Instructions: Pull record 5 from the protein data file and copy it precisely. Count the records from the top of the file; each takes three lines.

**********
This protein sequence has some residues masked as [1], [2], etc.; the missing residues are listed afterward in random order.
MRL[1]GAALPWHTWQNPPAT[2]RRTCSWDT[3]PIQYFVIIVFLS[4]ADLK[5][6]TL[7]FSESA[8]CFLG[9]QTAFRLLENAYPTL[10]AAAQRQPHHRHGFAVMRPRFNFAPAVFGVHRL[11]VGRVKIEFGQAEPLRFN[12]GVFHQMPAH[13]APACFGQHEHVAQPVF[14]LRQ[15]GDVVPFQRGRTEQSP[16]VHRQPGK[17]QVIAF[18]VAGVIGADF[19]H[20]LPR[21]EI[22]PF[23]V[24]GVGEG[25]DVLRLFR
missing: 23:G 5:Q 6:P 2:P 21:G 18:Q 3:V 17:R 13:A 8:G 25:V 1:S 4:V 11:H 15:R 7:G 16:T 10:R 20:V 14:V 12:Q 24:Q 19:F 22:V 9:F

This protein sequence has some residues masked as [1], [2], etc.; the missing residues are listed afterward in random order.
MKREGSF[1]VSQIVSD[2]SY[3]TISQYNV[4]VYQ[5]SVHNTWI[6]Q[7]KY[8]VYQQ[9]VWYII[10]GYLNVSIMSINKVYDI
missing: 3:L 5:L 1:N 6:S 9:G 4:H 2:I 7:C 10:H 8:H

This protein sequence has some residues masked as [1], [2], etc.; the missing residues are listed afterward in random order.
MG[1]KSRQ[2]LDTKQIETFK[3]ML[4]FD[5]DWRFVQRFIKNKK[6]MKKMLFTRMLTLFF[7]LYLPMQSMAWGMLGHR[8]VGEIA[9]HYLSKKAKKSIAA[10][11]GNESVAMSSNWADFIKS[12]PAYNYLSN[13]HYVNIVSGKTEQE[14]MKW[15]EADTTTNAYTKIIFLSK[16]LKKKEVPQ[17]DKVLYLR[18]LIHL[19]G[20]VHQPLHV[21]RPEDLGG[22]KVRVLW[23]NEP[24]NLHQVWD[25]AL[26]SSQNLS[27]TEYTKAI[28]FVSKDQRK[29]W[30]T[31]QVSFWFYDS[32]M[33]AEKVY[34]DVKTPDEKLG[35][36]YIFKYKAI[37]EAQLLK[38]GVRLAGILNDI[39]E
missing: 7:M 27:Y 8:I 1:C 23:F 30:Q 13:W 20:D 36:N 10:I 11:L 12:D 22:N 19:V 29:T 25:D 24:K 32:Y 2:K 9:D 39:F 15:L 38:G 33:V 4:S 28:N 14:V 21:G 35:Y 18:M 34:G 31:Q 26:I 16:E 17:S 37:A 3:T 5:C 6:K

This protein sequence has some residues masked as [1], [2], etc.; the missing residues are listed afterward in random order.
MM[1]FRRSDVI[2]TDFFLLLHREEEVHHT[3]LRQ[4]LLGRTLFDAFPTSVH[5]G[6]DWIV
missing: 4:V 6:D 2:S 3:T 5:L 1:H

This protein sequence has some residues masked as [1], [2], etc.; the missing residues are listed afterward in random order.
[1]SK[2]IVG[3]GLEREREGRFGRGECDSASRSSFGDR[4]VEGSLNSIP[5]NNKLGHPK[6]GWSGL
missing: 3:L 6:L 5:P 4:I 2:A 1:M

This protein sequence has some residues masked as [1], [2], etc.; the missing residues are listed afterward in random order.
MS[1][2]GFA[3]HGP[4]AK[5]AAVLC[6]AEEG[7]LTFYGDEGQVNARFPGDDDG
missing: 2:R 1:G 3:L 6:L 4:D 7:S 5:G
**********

This protein sequence has some residues masked as [1], [2], etc.; the missing residues are listed afterward in random order.
[1]SK[2]IVG[3]GLEREREGRFGRGECDSASRSSFGDR[4]VEGSLNSIP[5]NNKLGHPK[6]GWSGL
missing: 3:L 6:L 5:P 4:I 2:A 1:M